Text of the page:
In the era of Industry 4.0, digital space expands as a new mobility space. To explore policies for sexual crimes in the digital area, the Academy of Mobility Humanities held a Mobility Humanities Policy Seminar under the theme of “Mobility of Crime: Mobile Space and Sex Offenders.”
In this policy seminar, Lieutenant Duyeon Kim (Seoul Metropolitan Police Riot Police) and Professor Dohee Jeong (Gyeongsang National University) examined the types and actual cases of cybersex crimes in the mobile space and introduced the need to strengthen protection and support for the victims of digital sex crimes.
Based on the definition of cybersex crimes and related laws, Lieutenant Kim introduced the case of cybersex crimes and the corresponding strategies in Korea. Cybersex crimes refer to online violence using digital devices to objectify the body sexually. In cyberspace, we can all be exposed to harm because it is difficult to understand others’ feelings, and cyberspace is characterised by “anonymity” and “openness.” Lieutenant Kim emphasised the importance of “being proactive” when exposed to cybersex crimes. People should: express their dislike clearly; secure relevant evidence when they suspect a crime; report their video as soon as they know it has been filmed; and not be afraid to ask others for help.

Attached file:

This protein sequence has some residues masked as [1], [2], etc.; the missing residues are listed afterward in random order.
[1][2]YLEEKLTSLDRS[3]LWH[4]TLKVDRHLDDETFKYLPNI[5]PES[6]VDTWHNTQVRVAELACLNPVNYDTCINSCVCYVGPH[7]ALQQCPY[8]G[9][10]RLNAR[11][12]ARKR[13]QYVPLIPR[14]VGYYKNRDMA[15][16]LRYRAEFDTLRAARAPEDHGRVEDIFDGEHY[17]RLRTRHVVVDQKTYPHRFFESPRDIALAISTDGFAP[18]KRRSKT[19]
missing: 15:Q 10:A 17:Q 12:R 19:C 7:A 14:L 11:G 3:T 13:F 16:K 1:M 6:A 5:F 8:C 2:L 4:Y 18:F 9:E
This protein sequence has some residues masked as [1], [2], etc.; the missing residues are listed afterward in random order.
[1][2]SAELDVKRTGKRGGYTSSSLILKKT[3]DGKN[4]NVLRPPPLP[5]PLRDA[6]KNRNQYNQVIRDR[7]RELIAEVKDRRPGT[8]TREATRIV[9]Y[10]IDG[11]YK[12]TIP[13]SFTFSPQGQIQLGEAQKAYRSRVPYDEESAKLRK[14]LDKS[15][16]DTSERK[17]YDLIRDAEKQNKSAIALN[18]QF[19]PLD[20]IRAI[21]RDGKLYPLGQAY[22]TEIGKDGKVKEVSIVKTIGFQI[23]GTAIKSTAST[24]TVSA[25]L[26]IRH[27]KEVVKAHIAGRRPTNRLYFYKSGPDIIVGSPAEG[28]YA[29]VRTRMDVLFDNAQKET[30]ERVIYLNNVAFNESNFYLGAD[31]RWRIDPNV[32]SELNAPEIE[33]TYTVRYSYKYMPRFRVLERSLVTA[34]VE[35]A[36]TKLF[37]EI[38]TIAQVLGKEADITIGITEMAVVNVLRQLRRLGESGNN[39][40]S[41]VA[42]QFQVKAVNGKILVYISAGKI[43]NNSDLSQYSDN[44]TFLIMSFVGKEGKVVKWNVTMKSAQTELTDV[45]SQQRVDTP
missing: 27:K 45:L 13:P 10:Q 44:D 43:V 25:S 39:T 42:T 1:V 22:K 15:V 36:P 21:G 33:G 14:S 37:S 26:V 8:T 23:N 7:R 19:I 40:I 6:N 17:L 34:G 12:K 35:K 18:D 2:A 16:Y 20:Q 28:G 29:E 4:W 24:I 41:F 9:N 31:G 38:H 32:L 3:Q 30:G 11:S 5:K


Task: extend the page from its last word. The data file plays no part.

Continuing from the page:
Despite the “Nth Room Incident” in 2020, Professor Jeong examined the severity of digital sex crimes in cyberspace that remained uneradicated until now. Digital sex crimes include illegal filming, distribution threats, and sexual harassment. Prof. Jeong said that sexual violence crimes have a significant emotional impact on the victim, and exceptional support policies, such as support for video deletion, are required.